1998 stats: 5.12 catches per game, 63.9 yards per game, 5 touchdowns, 16 games played
1999 stats: 3.56 catches per game, 46.0 yards per game, 6 touchdowns, 16 games played
Year of holdout: 1993
Background: In 1992, Emmitt Smith was a first-team All-Pro and led the Cowboys to a Super Bowl victory while making $465,000. That wasn’t go to fly in 1993, as Smith waged a war against Jerry Jones. Once the Cowboys started 0-2 with a rookie running back, Jones caved and made Smith the highest-paid runner in the history of the NFL. The Cowboys won 12 of their next 14 games.
How he fared: In his first two games, Smith was predictably eased in as he garnered 21 total carries. Then the chains came off. When the dust settled, Smith was the league’s MVP and the Cowboys won the Super Bowl for the second straight year.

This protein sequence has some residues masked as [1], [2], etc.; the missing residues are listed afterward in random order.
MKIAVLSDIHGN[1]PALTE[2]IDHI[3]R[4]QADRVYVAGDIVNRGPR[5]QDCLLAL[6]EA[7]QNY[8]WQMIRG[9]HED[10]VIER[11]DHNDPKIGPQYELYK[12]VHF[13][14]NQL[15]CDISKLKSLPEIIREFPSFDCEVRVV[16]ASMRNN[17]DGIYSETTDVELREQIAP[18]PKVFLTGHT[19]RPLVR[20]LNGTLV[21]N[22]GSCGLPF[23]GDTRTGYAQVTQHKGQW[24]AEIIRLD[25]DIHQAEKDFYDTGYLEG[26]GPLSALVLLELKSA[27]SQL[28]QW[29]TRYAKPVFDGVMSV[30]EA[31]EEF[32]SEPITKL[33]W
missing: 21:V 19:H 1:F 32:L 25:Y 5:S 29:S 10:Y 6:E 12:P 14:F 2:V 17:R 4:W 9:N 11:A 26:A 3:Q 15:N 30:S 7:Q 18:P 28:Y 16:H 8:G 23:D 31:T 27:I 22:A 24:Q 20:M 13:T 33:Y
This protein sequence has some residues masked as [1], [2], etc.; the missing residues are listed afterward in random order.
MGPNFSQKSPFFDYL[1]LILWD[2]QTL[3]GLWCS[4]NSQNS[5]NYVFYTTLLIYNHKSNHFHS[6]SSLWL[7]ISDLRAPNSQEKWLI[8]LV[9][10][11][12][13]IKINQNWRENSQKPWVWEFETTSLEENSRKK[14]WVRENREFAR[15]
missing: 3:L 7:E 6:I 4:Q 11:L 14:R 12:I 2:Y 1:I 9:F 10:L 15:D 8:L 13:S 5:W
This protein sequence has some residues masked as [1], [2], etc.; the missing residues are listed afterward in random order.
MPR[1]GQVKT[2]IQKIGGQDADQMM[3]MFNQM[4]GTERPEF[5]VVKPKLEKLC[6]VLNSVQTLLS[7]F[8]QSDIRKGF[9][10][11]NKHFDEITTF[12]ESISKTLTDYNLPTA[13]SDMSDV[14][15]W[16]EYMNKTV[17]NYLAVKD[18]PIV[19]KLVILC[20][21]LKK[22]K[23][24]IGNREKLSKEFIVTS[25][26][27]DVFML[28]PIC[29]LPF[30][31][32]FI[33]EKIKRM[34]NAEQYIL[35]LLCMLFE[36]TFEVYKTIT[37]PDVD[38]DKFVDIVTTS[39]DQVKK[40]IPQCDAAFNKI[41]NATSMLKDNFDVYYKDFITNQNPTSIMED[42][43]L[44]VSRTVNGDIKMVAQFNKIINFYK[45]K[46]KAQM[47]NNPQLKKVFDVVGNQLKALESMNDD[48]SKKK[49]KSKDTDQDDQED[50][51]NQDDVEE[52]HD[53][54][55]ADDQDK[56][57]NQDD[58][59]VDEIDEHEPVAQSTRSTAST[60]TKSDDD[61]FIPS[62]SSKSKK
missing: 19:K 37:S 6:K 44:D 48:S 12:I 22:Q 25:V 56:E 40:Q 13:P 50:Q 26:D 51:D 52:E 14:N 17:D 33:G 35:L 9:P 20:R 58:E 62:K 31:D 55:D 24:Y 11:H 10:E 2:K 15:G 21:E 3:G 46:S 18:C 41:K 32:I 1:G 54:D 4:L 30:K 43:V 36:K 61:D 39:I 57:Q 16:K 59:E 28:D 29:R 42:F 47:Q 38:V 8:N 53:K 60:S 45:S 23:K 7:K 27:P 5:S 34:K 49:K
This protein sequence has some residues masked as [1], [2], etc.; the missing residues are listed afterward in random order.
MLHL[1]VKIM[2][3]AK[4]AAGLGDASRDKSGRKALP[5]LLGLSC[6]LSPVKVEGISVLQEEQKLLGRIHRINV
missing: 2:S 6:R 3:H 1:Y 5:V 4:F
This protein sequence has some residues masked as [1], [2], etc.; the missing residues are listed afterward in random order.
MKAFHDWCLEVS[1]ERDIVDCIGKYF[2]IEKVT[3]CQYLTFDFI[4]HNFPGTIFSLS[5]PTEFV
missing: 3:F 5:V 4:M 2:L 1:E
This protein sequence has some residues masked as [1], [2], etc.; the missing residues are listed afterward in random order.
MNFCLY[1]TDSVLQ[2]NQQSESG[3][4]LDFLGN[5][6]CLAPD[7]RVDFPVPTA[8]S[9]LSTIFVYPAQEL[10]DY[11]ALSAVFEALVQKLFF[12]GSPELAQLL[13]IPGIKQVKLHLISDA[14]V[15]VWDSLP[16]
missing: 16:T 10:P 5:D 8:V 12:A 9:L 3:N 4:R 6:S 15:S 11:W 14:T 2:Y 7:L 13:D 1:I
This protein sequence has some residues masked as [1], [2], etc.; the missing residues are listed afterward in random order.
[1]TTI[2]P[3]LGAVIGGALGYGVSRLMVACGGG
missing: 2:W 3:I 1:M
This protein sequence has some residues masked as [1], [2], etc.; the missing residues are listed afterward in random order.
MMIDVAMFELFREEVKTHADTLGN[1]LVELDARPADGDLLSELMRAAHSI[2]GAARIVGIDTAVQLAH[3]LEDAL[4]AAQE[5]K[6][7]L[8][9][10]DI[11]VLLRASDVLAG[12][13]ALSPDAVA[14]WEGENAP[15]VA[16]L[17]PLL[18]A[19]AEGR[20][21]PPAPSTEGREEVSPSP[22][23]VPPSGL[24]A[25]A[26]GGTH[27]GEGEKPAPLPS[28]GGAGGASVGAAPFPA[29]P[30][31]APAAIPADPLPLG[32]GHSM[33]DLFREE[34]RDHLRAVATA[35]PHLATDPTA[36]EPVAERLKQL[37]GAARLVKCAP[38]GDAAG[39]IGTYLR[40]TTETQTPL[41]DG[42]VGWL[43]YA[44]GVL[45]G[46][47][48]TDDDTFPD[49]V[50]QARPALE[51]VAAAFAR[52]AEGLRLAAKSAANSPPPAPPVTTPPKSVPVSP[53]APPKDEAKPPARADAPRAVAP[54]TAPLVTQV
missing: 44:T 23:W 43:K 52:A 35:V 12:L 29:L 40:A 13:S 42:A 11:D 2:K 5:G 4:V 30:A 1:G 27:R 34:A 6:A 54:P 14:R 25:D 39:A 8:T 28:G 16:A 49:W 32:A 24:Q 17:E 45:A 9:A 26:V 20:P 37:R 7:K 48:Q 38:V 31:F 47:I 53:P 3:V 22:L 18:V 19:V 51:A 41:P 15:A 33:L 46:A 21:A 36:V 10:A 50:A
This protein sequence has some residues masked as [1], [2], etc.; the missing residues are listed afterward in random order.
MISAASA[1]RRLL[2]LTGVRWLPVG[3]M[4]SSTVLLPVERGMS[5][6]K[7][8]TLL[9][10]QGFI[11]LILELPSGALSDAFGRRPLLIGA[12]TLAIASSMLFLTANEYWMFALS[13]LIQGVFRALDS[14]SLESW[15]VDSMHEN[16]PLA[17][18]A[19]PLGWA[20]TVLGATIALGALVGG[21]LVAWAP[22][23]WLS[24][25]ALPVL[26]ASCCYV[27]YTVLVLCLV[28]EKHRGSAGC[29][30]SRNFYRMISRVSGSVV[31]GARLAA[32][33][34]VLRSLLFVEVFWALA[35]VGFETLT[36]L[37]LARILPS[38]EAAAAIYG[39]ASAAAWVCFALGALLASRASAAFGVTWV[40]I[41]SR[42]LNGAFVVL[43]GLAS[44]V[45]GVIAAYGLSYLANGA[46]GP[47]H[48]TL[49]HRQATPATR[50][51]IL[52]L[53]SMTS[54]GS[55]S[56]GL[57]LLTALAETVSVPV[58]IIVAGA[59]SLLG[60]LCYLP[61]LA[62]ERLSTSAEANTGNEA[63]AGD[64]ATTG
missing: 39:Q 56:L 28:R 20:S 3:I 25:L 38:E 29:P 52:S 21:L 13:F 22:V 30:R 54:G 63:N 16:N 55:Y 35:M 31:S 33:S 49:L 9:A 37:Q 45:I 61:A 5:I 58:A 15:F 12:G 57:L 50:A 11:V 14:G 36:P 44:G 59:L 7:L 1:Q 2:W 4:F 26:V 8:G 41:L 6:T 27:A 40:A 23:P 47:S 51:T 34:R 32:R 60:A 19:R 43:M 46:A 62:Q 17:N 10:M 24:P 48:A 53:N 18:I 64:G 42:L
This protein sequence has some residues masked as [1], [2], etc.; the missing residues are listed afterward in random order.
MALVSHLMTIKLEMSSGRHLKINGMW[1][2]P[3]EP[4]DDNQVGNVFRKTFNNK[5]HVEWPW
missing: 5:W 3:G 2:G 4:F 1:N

1992 stats: 128.0 total yards per game, 4.6 YPC, 19 total touchdowns, 16 games played
1993 stats: 135.7 total yards per game, 5.3 YPC, 10 total touchdowns, 14 games played
Year of holdout: 1992
Background: Rice was already well on his way to GOAT (greatest of all-time) status when he challenged the Niners’ front office for a new contract. Between 1986 and 1991, he averaged 1,357 yards and 15 touchdowns per season. He wanted to be paid like an elite wide receiver after making just $1.75 million in 1991. After a 37-day holdout, Rice finally got his deal.
How he fared: The first six weeks of the season were really slow by Rice’s standards. He was held under 73 yards in each game and had just two touchdowns. Then the explosion came and all was forgiven as the Niners ended up winning their final eight games of the season. Rice posted 654 yards and six scores during that span.
1991 stats: 5.00 catches per game, 75.3 yards per game, 14 touchdowns, 16 games played
1992 stats: 5.25 catches per game, 75.0 yards per game, 10 touchdowns, 16 games played